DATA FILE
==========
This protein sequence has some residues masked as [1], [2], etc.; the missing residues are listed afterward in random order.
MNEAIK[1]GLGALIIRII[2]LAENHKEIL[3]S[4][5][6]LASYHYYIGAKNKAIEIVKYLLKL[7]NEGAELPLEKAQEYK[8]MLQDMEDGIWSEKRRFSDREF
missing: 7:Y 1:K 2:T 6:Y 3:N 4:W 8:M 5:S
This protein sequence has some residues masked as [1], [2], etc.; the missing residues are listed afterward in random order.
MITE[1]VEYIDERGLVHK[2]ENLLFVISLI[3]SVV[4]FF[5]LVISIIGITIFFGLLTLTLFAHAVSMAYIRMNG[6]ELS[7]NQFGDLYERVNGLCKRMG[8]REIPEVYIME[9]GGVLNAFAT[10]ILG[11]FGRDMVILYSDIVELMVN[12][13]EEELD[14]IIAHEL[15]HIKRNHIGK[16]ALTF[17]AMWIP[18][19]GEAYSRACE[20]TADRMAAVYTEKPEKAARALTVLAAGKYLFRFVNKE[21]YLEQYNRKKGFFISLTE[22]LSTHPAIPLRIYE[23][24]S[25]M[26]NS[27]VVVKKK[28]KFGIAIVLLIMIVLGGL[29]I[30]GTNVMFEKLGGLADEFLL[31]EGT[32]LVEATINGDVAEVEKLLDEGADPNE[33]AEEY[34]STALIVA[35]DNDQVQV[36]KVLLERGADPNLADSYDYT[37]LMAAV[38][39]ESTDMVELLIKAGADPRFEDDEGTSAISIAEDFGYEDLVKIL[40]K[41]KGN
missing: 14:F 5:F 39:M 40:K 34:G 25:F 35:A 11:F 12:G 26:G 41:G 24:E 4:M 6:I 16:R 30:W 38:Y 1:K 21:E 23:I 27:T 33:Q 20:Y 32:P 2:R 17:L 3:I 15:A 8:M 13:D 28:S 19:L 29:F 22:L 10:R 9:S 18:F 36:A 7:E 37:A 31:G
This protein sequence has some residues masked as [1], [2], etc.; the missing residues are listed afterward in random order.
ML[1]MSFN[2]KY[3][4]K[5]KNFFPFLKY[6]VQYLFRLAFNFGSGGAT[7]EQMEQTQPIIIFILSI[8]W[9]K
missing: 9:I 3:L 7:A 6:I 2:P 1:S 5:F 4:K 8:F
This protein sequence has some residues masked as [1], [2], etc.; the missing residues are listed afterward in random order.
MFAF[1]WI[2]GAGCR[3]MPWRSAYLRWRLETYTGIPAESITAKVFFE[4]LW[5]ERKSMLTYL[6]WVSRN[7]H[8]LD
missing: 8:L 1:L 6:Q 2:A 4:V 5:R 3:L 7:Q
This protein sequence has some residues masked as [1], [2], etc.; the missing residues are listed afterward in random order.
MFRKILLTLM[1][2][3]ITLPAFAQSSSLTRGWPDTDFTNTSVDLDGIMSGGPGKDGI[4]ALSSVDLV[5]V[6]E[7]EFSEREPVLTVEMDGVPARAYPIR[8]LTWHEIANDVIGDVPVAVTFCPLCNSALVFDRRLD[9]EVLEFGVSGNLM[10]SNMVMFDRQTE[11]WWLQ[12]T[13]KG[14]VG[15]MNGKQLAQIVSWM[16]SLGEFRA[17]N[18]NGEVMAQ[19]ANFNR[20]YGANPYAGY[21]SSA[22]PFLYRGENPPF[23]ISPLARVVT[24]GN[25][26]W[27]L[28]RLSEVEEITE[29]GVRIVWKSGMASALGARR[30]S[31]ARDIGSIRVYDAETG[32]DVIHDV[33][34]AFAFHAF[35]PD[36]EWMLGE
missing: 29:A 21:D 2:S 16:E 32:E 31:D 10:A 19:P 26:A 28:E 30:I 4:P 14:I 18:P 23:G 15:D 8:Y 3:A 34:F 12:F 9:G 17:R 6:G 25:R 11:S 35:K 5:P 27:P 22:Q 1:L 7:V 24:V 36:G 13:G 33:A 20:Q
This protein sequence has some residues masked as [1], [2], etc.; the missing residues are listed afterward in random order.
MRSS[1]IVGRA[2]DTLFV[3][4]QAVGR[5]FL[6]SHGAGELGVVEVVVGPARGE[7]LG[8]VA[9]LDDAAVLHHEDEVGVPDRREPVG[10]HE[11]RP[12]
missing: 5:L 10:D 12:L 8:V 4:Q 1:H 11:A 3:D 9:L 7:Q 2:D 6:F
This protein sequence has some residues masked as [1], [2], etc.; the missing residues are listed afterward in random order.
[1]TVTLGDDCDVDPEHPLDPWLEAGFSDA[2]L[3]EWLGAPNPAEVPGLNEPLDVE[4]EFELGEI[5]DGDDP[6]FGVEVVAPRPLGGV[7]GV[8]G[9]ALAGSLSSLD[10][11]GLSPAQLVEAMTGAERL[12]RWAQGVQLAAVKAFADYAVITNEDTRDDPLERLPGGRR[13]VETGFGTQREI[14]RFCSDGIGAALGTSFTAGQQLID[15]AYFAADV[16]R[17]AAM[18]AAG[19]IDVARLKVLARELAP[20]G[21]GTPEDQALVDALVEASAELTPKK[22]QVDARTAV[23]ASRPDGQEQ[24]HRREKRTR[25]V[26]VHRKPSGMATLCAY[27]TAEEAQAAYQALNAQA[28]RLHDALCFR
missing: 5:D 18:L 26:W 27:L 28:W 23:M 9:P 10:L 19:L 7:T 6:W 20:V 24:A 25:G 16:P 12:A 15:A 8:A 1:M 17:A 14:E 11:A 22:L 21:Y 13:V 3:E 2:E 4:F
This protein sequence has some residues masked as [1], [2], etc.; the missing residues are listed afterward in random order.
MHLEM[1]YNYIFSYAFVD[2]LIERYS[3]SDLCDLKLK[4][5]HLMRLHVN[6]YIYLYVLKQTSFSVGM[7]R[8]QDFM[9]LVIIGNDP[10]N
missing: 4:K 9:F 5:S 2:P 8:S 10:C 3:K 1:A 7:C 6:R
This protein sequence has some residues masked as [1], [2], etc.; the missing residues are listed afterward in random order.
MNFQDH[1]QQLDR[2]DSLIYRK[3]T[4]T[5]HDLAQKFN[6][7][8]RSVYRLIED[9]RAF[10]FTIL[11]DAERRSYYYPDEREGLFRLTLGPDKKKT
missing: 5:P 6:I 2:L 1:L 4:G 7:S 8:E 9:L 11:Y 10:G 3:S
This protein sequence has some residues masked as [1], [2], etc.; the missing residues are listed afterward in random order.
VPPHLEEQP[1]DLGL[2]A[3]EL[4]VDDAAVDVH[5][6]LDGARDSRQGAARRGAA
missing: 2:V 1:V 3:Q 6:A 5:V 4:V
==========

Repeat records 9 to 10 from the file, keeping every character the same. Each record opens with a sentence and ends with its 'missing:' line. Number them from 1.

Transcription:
This protein sequence has some residues masked as [1], [2], etc.; the missing residues are listed afterward in random order.
MNFQDH[1]QQLDR[2]DSLIYRK[3]T[4]T[5]HDLAQKFN[6][7][8]RSVYRLIED[9]RAF[10]FTIL[11]DAERRSYYYPDEREGLFRLTLGPDKKKT
missing: 5:P 6:I 2:L 1:L 4:G 7:S 8:E 9:L 11:Y 10:G 3:S
This protein sequence has some residues masked as [1], [2], etc.; the missing residues are listed afterward in random order.
VPPHLEEQP[1]DLGL[2]A[3]EL[4]VDDAAVDVH[5][6]LDGARDSRQGAARRGAA
missing: 2:V 1:V 3:Q 6:A 5:V 4:V